At 85 for 0 K-Dog did indeed turn to the youth and Keir “needs a nickname” Humphrey took the ball for the 14th over. The first ball produced a dot and the second, keeping low and nipping back in, made a mess of the batsman’s furniture. Cue absolutely insane cover safe bedlam. The new batsman then edged the third delivery but stand-in ‘keeper Hurst couldn’t make it stick – very tricky chance to be fair. Every other ball a dot and the ten – yes TEN – year old takes a wicket maiden. Absolutely remarkable but, taking it in his stride, he then took another wicket in his next over, completely untroubled by a couple of boundaries. At the other end Hamer Junior was bowling for just the second time and would’ve had a maiden if his dad was a bit more awake, the 6th ball going for a couple that maybe could’ve been stopped. Billy’s second over brought a couple of almost half-chance catches but no dice and NOCS got the winning runs though it took longer than most expected – the youth policy creating their own script and an exciting finish.
“King of Spring was right” t-shirts on sale soon.

NOC score 98-2


Champagne moment contenders:
Keir Humphrey wicket maiden from first over on debut
K-Dog taking Twitter shade from GT
Hurst and Marsh partnership
The Lordswood youth and the mystery of “who pushed Emily”


New Fixtures Added

My fellow Albanians

Yes, you read that right, there are now THREE more chances to don the baggy blue this summer:

Wed 2nd Jun vs NOC @ The Sporty

Wed 9th Jun vs Knowle Village (venue tbc)

Wed 2nd Jun vs NOC @ The Sporty

Click on each fixture above to register, or click HERE to go to the full fixture list and register for every game this season. You will also* be entered into our mega-draw where you could win one of these amazing prizes:

A popadom of your choice at the end of season curry
A mention in a match report
A chance to keep wicket for a over
One million pounds in cash**
An all-expenses-paid trip to Tirana***


* probably
** you won’t win this
*** or this

Report – 25th May 2021 – Crawley AWAY

After a couple of cancelled fixtures, the Blades season got under way at Crawley Crows, an idyllic Constable painting of a ground in the Hampshire countryside. A capacity crowd of four humans, three dogs and fifteen million midges packed the huge terrace in anticipation of a top notch evening of cricket. Traffic congestion resulted in delayed Bladery, and the pragmatic decision was taken for Blades to bat.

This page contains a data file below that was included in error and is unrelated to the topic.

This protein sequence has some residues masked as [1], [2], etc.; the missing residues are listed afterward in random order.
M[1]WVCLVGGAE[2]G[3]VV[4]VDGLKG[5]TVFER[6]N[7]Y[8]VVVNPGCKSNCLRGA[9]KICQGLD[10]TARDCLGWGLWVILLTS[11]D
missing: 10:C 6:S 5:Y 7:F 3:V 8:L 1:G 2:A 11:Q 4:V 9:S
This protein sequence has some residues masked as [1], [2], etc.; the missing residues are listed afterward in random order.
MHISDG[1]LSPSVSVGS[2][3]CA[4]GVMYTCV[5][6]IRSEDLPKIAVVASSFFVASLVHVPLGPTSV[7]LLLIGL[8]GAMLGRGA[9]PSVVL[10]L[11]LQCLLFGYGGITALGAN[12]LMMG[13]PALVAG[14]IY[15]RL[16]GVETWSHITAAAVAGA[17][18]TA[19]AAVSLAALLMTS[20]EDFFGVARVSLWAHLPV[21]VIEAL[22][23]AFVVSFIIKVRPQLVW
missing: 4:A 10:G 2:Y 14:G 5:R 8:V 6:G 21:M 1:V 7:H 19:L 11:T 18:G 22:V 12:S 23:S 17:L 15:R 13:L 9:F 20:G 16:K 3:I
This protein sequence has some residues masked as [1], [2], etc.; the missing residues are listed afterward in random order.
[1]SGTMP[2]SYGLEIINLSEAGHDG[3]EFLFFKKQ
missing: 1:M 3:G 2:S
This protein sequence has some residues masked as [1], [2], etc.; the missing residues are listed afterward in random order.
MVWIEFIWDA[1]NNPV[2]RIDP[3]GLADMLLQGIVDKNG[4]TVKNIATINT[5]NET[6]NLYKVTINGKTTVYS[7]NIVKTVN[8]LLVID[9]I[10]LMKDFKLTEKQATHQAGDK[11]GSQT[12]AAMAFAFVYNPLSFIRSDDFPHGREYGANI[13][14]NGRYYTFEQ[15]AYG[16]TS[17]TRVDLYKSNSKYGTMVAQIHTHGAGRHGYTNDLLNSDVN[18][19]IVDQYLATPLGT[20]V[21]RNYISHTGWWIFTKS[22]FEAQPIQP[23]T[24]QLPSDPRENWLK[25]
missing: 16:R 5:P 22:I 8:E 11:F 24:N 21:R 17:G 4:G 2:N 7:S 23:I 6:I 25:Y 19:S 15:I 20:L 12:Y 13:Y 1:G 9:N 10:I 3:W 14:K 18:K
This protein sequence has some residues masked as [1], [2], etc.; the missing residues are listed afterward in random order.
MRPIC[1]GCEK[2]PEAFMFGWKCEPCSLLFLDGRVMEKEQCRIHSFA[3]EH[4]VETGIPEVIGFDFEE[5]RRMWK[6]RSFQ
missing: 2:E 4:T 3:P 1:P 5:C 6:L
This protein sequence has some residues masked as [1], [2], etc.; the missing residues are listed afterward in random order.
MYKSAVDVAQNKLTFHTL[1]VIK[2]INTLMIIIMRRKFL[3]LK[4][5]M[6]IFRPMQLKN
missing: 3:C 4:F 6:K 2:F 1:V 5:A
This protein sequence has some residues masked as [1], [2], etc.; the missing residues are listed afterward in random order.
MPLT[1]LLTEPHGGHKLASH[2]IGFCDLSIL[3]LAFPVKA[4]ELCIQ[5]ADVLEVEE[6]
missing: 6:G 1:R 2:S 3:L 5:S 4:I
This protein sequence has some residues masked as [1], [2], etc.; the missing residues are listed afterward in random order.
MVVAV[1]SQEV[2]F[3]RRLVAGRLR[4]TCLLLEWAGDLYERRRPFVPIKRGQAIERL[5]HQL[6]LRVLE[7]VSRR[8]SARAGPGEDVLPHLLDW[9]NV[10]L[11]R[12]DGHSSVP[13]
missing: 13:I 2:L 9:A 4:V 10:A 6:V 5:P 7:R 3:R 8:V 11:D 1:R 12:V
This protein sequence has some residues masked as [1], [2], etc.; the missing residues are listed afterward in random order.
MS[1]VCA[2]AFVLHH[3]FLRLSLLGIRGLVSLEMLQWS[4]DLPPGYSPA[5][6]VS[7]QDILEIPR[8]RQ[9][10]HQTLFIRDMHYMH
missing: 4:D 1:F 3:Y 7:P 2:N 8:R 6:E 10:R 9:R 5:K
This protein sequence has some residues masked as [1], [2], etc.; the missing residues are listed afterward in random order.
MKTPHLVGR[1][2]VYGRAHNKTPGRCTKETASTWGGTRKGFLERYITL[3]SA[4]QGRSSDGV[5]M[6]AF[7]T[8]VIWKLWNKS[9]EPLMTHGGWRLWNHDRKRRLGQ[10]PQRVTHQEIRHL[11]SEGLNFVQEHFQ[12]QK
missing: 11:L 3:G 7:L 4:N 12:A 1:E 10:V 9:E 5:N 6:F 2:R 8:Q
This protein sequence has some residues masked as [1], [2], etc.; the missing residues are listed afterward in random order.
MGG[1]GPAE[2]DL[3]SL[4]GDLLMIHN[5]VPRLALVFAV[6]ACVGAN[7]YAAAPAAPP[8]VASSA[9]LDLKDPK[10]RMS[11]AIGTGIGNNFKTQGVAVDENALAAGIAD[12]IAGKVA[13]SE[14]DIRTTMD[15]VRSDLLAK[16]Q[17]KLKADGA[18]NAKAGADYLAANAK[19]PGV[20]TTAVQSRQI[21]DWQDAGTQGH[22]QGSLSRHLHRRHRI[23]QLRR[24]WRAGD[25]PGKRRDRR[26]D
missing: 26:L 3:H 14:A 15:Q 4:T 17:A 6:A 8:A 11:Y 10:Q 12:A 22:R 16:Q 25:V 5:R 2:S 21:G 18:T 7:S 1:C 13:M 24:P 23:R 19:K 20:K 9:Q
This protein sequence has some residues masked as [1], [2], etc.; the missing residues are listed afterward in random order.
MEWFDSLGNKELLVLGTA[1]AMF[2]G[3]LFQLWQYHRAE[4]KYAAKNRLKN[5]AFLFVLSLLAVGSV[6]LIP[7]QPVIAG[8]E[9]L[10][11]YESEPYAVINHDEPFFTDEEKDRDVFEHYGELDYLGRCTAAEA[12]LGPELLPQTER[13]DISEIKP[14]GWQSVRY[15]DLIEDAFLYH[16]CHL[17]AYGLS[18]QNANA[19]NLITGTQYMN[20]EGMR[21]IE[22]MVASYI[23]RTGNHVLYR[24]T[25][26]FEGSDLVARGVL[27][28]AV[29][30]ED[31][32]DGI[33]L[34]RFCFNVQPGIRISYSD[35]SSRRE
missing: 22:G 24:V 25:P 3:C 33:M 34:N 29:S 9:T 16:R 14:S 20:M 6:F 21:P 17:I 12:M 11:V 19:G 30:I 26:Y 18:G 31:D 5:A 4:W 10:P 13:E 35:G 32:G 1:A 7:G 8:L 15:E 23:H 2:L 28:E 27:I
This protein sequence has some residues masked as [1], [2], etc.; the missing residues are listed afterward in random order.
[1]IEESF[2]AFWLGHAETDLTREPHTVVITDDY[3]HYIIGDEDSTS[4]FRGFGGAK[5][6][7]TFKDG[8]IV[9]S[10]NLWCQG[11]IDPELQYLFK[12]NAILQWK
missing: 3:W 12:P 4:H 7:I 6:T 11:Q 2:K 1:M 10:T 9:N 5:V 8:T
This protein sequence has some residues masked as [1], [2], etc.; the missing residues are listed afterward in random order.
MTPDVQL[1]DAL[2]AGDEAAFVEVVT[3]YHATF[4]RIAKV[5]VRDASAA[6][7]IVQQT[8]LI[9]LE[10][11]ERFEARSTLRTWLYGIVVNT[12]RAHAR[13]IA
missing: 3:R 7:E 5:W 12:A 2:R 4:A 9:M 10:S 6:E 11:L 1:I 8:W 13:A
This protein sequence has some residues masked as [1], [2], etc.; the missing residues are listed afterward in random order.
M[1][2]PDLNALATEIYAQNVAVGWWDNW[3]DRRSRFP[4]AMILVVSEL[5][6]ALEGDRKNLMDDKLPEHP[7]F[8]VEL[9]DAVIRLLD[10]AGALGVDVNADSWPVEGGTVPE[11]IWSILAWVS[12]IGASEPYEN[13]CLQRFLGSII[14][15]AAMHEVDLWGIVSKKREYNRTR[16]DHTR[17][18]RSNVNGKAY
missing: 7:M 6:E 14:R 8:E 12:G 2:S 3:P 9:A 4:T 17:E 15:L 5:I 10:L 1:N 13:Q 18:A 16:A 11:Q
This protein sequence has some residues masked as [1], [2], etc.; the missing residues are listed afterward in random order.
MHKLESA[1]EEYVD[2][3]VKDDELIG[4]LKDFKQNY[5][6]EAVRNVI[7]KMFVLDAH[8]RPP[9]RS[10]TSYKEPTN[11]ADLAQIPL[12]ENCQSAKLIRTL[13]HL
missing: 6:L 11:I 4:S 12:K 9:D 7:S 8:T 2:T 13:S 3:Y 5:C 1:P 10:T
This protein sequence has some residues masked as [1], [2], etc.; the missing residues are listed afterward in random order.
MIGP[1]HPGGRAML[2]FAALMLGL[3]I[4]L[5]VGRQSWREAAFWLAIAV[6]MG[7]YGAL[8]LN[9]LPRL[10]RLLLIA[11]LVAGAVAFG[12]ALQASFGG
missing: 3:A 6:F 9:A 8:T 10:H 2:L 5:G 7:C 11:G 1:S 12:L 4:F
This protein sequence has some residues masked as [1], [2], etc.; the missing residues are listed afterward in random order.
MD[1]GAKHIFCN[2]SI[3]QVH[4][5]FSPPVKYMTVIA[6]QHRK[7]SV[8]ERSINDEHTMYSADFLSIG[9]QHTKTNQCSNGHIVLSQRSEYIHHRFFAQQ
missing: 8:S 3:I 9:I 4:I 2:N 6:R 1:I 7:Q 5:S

Whythe and Farmer opened the batting and Whythe flicked the first Blades score of the summer off his legs. E X Tras got amongst it early doors too as the opening pair began to score but a direct hit run out found Whythe short of his ground in the third and we were 5-1.
Marsh joined Farmer for a fine partnership of 29 including the first boundary of the season as March chunted a low four through cow in the seventh. This was followed next ball by a dropped catch – albeit a tricky diving effort – and then a further four with a beautifully timed flick behind square leg by Farmer. Marsh was bowled for 11 at the end of the 7th with the score on 34, to be replaced by Webber whose 12 included the first 6 of the season.
Farmer was caught at mid-on in the ninth and at the halfway point Blades – admittedly helped by what we could fairly call Second String Bowling helping Tras to a good knock and testing the scorers’ ability to fit multiple extra deliveries in a small box in the book – were poised nicely at 50-3.
Hurst replaced Farmer and, partnered by Webber and then Hamer, knocked a cultured 12 that this correspondent felt deserved twice as much. The next bowling change after the 13th saw a much more miserly attack reduce the rate and although the wickets stayed intact, Hurst and Hamer were struggling to get much away on a slow pitch. When Hurst was bowled, Humphrey knocked a cameo six in the last two overs, the final being the debut over from a female rookie bowler. Blades, despite a slow-down in the latter half, had done enough early on to post a decent – but gettable – total of 101-5.